Heat shock proteins 27, 60 and 70 as prognostic markers of prostate cancer.
ABSTRACT Heat shock proteins (HSPs) protect cells against stress-associated injury and are overexpressed in several malignant tumors. We aimed to investigate their value as prognostic markers in prostate cancer. A tissue microarray (TMA) was constructed of 289 prostate cancers from radical prostatectomy (RP) specimens with median follow-up of 48.9 months. Slides were immunostained for HSP27, HSP60 and HSP70. Intensity and extent of immunoreactivity (IR) and their product (IRp) was evaluated by two observers. The IRp of HSP27 and HSP60, but not of HSP70, significantly predicted biochemical recurrence (p=0.014, 0.034 and 0.160, respectively). Recurrence-free survival in patients with strong HSP27 and HSP60 staining was shorter than in those with weak expression (p=0.019 and 0.001, respectively). IRp of HSP27 and HSP60 correlated with Gleason score (p<0.01). HSP60 was an independent predictor of biochemical recurrence in multivariate analysis, including extraprostatic extension, margin status, seminal vesicle invasion and Gleason score. Weighted kappa for interobserver agreement of HSP27, HSP60 and HSP70 IR was 0.613-0.823 for intensity and 0.584-0.719 for IRp, but only 0.036-0.244 for extent, raising the question whether staining extent should be estimated on TMA. We conclude that HSP27 and HSP60 are predictors of biochemical recurrence after RP.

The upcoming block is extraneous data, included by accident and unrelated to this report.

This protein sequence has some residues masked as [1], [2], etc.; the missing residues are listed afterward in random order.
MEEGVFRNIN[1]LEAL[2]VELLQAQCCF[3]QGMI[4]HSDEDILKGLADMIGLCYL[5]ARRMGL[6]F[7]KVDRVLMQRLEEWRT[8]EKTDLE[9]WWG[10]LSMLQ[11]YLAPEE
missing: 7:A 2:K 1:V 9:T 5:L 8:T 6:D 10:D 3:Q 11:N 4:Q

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ABSTRACT: The heat shock proteins (HSP) constitute a superfamily of chaperone proteins present in all cells and in all cell compartments, operating in a complex interplay with synergistic/overlapping multiplicity of functions, even though the common effect is cell protection. Several reasons explain the need for investigating HSP in prostate cancer: (1) these molecules function as chaperones of tumorigenesis accompanying the emergence of prostate cancer cells, (2) they appear as useful molecular markers associated with disease aggressiveness and with resistance to anticancer therapies including hormone therapy, radiotherapy, chemotherapy and hyperthermia, and (3) they can be used as targets for therapies. The latter can be accomplished by: (i) interrupting the interaction of HSP (mainly HSPC1) with various client proteins that are protected from degradation when chaperoned by the HSP; (ii) using the chaperone and adjuvant capabilities of certain HSP to present antigenic peptides to the immune system, so this system can recognise the prostate tumour cells as foreign to mount an effective antitumoral response; and (iii) using treatment planning models taking into account the HSP expression levels to obtain more effective therapies. In summary, the study of the HSP during tumorigenesis as well as during cancer progression, and the inclusion of treatment designs targeting HSP combined with other treatment modalities, should improve prostate cancer survival in the near future.International Journal of Hyperthermia 01/2010; 26(8):737-47. · 1.92 Impact Factor